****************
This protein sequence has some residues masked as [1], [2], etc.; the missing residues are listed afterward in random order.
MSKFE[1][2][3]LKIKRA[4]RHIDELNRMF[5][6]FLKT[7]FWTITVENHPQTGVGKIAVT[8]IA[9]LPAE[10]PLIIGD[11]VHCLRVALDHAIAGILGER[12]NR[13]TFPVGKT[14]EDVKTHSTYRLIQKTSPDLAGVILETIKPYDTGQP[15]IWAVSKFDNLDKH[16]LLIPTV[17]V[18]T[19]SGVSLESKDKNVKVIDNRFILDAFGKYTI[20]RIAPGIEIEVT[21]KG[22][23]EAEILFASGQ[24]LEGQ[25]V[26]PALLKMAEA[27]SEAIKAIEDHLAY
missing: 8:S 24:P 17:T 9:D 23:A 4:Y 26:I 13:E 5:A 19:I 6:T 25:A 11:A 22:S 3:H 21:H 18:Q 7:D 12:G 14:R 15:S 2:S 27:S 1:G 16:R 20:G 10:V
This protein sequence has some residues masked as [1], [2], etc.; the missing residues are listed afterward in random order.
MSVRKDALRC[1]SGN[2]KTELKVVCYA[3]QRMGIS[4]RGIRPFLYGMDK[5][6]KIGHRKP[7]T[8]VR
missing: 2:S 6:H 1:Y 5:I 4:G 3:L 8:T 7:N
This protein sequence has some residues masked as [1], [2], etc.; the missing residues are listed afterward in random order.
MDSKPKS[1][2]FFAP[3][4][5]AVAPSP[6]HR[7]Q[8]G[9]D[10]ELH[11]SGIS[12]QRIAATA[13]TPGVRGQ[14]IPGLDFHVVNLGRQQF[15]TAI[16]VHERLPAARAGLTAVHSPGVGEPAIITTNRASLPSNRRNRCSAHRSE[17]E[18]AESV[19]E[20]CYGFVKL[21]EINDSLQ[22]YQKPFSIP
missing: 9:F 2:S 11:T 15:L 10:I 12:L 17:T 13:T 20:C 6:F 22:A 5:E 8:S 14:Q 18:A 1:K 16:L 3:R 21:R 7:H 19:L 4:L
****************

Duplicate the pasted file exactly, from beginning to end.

This protein sequence has some residues masked as [1], [2], etc.; the missing residues are listed afterward in random order.
MSKFE[1][2][3]LKIKRA[4]RHIDELNRMF[5][6]FLKT[7]FWTITVENHPQTGVGKIAVT[8]IA[9]LPAE[10]PLIIGD[11]VHCLRVALDHAIAGILGER[12]NR[13]TFPVGKT[14]EDVKTHSTYRLIQKTSPDLAGVILETIKPYDTGQP[15]IWAVSKFDNLDKH[16]LLIPTV[17]V[18]T[19]SGVSLESKDKNVKVIDNRFILDAFGKYTI[20]RIAPGIEIEVT[21]KG[22][23]EAEILFASGQ[24]LEGQ[25]V[26]PALLKMAEA[27]SEAIKAIEDHLAY
missing: 8:S 24:P 17:T 9:D 23:A 4:Y 26:I 13:E 5:A 19:I 6:T 25:A 11:A 22:S 3:H 21:H 18:Q 7:D 12:G 14:R 15:S 2:S 27:S 1:G 16:R 20:G 10:V
This protein sequence has some residues masked as [1], [2], etc.; the missing residues are listed afterward in random order.
MSVRKDALRC[1]SGN[2]KTELKVVCYA[3]QRMGIS[4]RGIRPFLYGMDK[5][6]KIGHRKP[7]T[8]VR
missing: 2:S 6:H 1:Y 5:I 4:G 3:L 8:T 7:N
This protein sequence has some residues masked as [1], [2], etc.; the missing residues are listed afterward in random order.
MDSKPKS[1][2]FFAP[3][4][5]AVAPSP[6]HR[7]Q[8]G[9]D[10]ELH[11]SGIS[12]QRIAATA[13]TPGVRGQ[14]IPGLDFHVVNLGRQQF[15]TAI[16]VHERLPAARAGLTAVHSPGVGEPAIITTNRASLPSNRRNRCSAHRSE[17]E[18]AESV[19]E[20]CYGFVKL[21]EINDSLQ[22]YQKPFSIP
missing: 9:F 2:S 11:T 15:L 10:I 12:L 17:T 13:T 20:C 6:F 22:A 5:E 8:S 14:Q 18:A 1:K 16:L 3:R 21:R 7:H 19:L 4:L